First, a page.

Johnson announces unilateral plan to amend Northern Ireland protocol

Seeking to put pressure on the European Union to obtain a renegotiation and calm the unionists in Northern Ireland to unblock regional institutions, the British government presented its unilateral plan to modify post-Brexit controls on Tuesday.

Johnson announces unilateral plan to amend Northern Ireland protocol

Seeking to put pressure on the European Union to obtain a renegotiation and calm the unionists in Northern Ireland to unblock regional institutions, the British government presented its unilateral plan to modify post-Brexit controls on Tuesday.

In a long-awaited speech before the House of Commons, Foreign Secretary Liz Truss announced her "intention to introduce legislation in the coming weeks to bring about changes to the protocol" in Northern Ireland.

"Our preference remains a negotiated solution with the EU, and in parallel with whatever legislation is introduced, we remain open to further talks, if we can achieve the same result through a negotiated settlement," he added, pressing Brussels to change its mind and hoping not to unleash a trade war with its former European partners for the time being.

Since the beginning of the Brexit negotiations in 2017, protecting the precarious balance of forces in Northern Ireland, historically and culturally very close to the neighboring Republic of Ireland -a member country of the EU- has always been the biggest hurdle to overcome.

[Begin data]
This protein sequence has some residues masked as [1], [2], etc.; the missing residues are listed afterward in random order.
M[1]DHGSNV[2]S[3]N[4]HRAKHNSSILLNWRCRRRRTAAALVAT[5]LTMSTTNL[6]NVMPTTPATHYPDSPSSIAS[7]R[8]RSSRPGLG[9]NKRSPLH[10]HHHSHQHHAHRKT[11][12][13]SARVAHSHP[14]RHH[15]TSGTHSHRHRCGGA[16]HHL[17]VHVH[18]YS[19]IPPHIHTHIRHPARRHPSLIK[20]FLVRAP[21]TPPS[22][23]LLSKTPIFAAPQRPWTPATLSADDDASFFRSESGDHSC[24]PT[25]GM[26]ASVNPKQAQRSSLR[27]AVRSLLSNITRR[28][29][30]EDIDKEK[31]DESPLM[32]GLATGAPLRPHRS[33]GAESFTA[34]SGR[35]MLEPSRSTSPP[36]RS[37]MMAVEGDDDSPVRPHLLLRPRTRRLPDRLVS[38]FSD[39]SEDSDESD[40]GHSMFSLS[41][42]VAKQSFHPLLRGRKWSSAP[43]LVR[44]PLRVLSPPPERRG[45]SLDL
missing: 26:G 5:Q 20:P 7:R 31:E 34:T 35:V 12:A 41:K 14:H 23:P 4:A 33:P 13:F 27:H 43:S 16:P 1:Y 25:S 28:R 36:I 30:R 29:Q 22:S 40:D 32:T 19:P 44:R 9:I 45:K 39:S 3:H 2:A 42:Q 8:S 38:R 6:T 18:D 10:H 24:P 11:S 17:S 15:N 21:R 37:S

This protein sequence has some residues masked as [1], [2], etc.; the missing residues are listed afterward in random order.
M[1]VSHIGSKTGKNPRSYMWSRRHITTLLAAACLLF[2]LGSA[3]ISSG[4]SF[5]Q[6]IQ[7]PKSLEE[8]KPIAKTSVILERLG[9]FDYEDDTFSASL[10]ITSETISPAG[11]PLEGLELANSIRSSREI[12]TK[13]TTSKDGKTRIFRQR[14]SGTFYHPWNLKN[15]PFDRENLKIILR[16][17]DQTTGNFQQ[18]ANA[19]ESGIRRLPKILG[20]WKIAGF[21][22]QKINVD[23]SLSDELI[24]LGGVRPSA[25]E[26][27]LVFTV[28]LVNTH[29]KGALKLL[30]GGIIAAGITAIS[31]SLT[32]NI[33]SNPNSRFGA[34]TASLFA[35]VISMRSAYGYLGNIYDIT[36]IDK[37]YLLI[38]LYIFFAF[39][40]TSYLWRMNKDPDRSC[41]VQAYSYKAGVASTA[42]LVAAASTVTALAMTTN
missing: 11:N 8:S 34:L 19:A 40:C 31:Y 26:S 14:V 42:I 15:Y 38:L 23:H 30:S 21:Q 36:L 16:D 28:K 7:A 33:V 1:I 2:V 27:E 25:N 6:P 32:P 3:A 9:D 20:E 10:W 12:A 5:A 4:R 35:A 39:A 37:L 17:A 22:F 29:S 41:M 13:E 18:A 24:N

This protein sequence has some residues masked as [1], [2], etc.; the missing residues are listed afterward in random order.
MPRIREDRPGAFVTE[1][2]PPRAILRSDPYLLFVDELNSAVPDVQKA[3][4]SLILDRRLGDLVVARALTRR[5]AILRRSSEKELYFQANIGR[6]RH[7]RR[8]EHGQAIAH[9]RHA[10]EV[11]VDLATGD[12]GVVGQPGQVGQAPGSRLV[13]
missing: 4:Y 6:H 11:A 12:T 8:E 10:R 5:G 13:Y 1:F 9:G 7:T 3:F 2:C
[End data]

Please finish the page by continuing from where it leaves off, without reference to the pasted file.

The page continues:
And despite the fact that the United Kingdom officially left the bloc in February 2020 and completely in January 2021, the "protocol" is now causing tensions again, not only between London and Brussels, but also with the autonomous regional institutions in Belfast.

The 1988 Good Friday peace deal, which ended three decades of bloody conflict between Northern Irish Protestant unionists and Catholic republicans, mandated that both sides share power in the regional executive of this British nation of 1.9 million people. However, 12 days after the historic victory of the republican party Sinn Fein -former political arm of the armed group IRA and in favor of the reunification of Ireland- in the regional legislative elections, the unionist party DUP blocks the autonomous parliament and refuses to form a government until that London does not modify the protocol.

To avoid the return of a physical border with the Republic of Ireland, unacceptable to the republicans and which could jeopardize the fragile peace, the protocol imposes customs controls on products arriving in the region from the rest of the United Kingdom.

Unionists denounce that this threatens their place in the country.

London, which has been demanding an in-depth renegotiation of the text from the EU for months, affirms that "it has never suggested discarding it" but rather "reforming it". "The question is how to do it," British Prime Minister Boris Johnson launched after meeting Monday in Belfast with representatives of the five regional parties to try to unblock the situation.

"We would like to do it in a consensual way with our friends and partners, smoothing out the problems," he said, referring to the EU, "but to achieve this, to have a guarantee, we also have to proceed with a legislative solution at the same time," he stressed.


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